Whatever you might think about Assange and WikiLeaks, you have to admit that the conversation around it has been nothing but fascinating. If Assange is a hero or a traitor remains the principal question at hand, but the variations on the theme seem to be unlimited.
Democracy Now! has had many amazing pieces on the story, but there is one in particular that has compelled (or inspired, depending on how you see it) to write a blog post.
The article in particular (here) quotes Glenn Greenwald, who states that: “Whatever you think of WikiLeaks, they have not been charged with a crime, let alone indicted or convicted. Yet look what has happened to them. They have been removed from Internet … their funds have been frozen … media figures and politicians have called for their assassination and to be labeled a terrorist organization. What is really going on here is a war over control of the Internet, and whether or not the Internet can actually serve its ultimate purpose—which is to allow citizens to band together and democratize the checks on the world’s most powerful factions.”
I will start this reflection off with the fact that calling for anyone’s assassination is abhorrent; whatever the crime, a person should be tried and, if warranted, executed by the state, and not the head of state or any other individual.
I find that the discussion about governance and freedom is usually too black and white to come to a satisfying conclusion. I also have noticed that many of those involved in this discussion can be pretty extreme in their position.
For example, Greenwald makes an excellent point, that the internet’s ultimate purpose, to allow for everyone’s voice to be heard, shouldn’t be sacrificed. However, I don’t think that this should come at the cost of humanity’s ultimate purpose, which is to learn to live together in unity and harmony.
Just governance should be something everyone works towards, from the grassroots up. When an injustice or a fault is found, it must be addressed. A system of governance always under scrutiny, and whose faults can be shared in a millisecond with the entire world thanks to the internet, is bound to think twice before trying to abuse its power. Creating such system of governance is intimately linked with creating a world in which justice (the true kind) prevails. True justice will be the outcome of a united consultation, a long and arduous process the outcome of which will be an international judicial system everyone can agree on. Does the chaos created by Assange’s WikiLeaks help to achieve such a purpose? I really don’t think so.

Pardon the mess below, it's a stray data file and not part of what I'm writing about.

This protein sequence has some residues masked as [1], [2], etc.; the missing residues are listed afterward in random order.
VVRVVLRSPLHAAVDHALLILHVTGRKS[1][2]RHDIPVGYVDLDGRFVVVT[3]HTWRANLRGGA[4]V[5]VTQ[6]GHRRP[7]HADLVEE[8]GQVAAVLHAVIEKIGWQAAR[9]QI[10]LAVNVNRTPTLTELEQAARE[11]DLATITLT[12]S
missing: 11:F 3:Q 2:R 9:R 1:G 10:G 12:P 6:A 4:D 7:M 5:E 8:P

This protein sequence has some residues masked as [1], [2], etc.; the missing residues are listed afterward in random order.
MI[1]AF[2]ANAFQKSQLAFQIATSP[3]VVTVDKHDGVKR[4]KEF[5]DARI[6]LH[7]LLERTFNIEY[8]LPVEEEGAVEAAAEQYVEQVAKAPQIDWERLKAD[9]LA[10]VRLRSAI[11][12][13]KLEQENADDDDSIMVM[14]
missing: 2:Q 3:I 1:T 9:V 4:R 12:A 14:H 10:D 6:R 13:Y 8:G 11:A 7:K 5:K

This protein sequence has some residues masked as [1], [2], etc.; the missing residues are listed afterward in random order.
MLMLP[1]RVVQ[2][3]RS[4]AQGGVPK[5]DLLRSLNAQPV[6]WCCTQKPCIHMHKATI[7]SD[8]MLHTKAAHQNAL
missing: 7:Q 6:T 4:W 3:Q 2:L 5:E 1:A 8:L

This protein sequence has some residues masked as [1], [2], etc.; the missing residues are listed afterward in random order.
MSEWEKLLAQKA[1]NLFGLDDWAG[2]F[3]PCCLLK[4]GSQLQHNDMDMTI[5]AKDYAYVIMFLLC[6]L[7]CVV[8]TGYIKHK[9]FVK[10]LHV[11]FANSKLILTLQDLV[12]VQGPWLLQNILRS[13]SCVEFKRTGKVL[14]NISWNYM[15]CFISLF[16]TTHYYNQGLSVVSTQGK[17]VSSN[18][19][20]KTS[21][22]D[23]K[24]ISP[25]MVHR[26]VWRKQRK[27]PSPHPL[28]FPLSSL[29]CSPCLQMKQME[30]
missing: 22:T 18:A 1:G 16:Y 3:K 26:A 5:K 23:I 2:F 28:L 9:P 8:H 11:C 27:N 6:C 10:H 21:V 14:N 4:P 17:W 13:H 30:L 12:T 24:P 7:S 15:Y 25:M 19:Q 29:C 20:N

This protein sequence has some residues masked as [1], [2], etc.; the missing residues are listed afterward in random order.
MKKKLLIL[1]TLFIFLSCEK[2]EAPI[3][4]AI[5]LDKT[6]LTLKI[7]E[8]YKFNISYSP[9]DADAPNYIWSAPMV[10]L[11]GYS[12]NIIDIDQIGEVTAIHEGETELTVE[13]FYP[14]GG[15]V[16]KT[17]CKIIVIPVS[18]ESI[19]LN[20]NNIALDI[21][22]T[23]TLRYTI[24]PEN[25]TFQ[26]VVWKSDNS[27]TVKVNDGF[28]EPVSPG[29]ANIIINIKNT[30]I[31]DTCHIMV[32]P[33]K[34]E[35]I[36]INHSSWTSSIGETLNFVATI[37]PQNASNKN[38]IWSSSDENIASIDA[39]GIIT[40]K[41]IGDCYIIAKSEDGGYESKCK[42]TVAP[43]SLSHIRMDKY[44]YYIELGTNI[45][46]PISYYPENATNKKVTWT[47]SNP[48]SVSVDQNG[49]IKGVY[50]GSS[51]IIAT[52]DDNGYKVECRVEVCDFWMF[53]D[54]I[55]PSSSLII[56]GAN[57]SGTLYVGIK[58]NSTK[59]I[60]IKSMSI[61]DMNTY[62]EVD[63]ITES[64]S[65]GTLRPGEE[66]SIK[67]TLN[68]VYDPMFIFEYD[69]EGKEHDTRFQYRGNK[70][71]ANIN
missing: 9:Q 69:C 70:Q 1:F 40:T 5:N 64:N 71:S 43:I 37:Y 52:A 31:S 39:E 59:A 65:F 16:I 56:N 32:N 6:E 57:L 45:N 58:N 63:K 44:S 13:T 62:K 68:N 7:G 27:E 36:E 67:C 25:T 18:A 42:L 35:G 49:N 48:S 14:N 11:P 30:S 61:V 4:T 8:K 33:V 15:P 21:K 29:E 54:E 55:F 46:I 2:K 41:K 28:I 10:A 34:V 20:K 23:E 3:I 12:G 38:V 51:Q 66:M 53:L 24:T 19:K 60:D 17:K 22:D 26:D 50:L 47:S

However, there is the fact that the information Assange’s WikiLeaks have uncovered needs to be shared, so as to empower the grassroots to demand the changes in the system of governance of the country they live in become more just. It implies that the information should be presented not as fodder for gossip and shock, but rather, as a tool for empowerment – background information and contextual information need to also be shared.
So the question becomes: which portions of the information should Assange have shared, and how? While there are some that are extremely important for the population at large to know, the type that are more gossip based are truly irrelevant to democratizing the checks on the world’s most powerful factions, as Greenwald puts it. Perhaps Assange’s big mistake then was to put all the information available on the internet; had he practiced tact, wisdom and moderation, perhaps he would have been able to achieve a positive outcome rather than the chaos he has now created.